Suspend Your Disbelief

Stories We Love: “Thawing Out,” by T.C. Boyle

"Again, Boyle subverts the reader’s expectations."

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Stories We Love: “Thawing Out,” by T.C. Boyle

"It’s the story of a self-centered young man who glimpses the future and finds it covered in flab." Chuck Augello on T.C. Boyle's "Thawing Out."

Because I never learned to swim, the thought of diving into water, be it a hotel swimming pool or the choppy surf of the ocean, has always felt terrifying, like an express lane to death. Though I enjoy the beach, I approach the shoreline with trepidation, envying those who dash into the surf with wild abandon, thrilled by the crash of the waves. As a boy I hoped that one day I’d join them, but now, as a man in middle-age, I accept that “one day” probably means never. In my novel The Revolving Heart (Black Rose Writing, 2020), set in a coastal town on the New Jersey shore, the ocean is an imposing presence, a source of tragedy and potential redemption for the main characters, whose lives have been haunted by the drowning death of a child.

Plunging into the water remains a powerful symbol for so much that I’ve avoided in life, and whenever a character in fiction faces a dive-or-not moment of truth, the story lingers long after the final sentence.

One such story is T.C. Boyle’s “Thawing Out,” first published in 1987 and included in both If the River Was Whiskey (Penguin, 1990) and T. C. Boyle Stories (Penguin, 1999). While Boyle’s protagonist, twenty-three-year old Marty, knows how to swim, the annual Polar Bear Plunge into the frigid Atlantic Ocean epitomizes his reluctance to embrace mature love. It’s the story of a self-centered young man who glimpses the future and finds it covered in flab.

In the opening scene, Marty accompanies his beautiful girlfriend Naina to the beach, but it’s not what we expect. It’s the dead of winter, and they are surrounded by old people preparing to dive into the ice-cold sea. The familiar exuberance of Boyle’s prose is on full display as he describes the women:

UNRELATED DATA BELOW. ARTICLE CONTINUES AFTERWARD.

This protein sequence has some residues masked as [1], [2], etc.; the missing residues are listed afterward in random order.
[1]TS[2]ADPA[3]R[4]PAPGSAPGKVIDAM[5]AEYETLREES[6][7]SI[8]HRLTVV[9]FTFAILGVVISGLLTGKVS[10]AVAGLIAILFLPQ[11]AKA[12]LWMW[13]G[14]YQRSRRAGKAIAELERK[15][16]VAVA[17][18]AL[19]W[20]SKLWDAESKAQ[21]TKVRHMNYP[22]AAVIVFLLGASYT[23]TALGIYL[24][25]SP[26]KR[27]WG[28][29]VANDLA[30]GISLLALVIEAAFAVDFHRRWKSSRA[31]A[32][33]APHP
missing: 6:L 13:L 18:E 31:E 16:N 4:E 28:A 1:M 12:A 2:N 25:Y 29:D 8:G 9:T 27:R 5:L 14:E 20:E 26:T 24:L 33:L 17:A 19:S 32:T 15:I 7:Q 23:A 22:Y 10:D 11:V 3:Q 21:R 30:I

[T]heir excrescences forced like sausage stuffing into the black spandex casings of their one-piece suits. Their feet were bloated and red, their thighs mottled with disuse, their upper arms heavy, bulbous, the color of suet.

Included in the group is Naina’s mother, Mama Vyshensky, a big woman with dimples and a “broad, faintly mustachioed face.” To Marty the tableau is surreal, “like something out of Fellini,” and his inability to appreciate the scene contrasts with Naina, who joins the mad rush into the freezing ocean while Marty stays behind dragging on a cigarette.

With its familiar trope of a young man fearing commitment, “Thawing Out” could have been predictable and trite. Yet Boyle surprises the reader with its focus not on Marty’s hesitation to commit to the lovely Naina, but instead on his fear of what Naina is likely to become, as embodied by her mother’s “square shoulders and collapsed bosom.” At their first meeting Mama Vyshensky welcomes him into her home, where Marty is horrified by the ubiquitous doilies, stained lampshades, and mounds of newspapers and magazines, the aroma recalling the “fat-armed women who stood guard over the simmering pots” in the school cafeteria where Marty works. But the judging is not one-sided. Mama is sharp, sensing that Marty is sleeping with Naina, and she puts him on the spot about his intentions. When Marty confesses his feelings for her daughter, warm-hearted Mama invites him into her world, spreading her arms in a grand gesture and telling him, “All this, one day is yours.”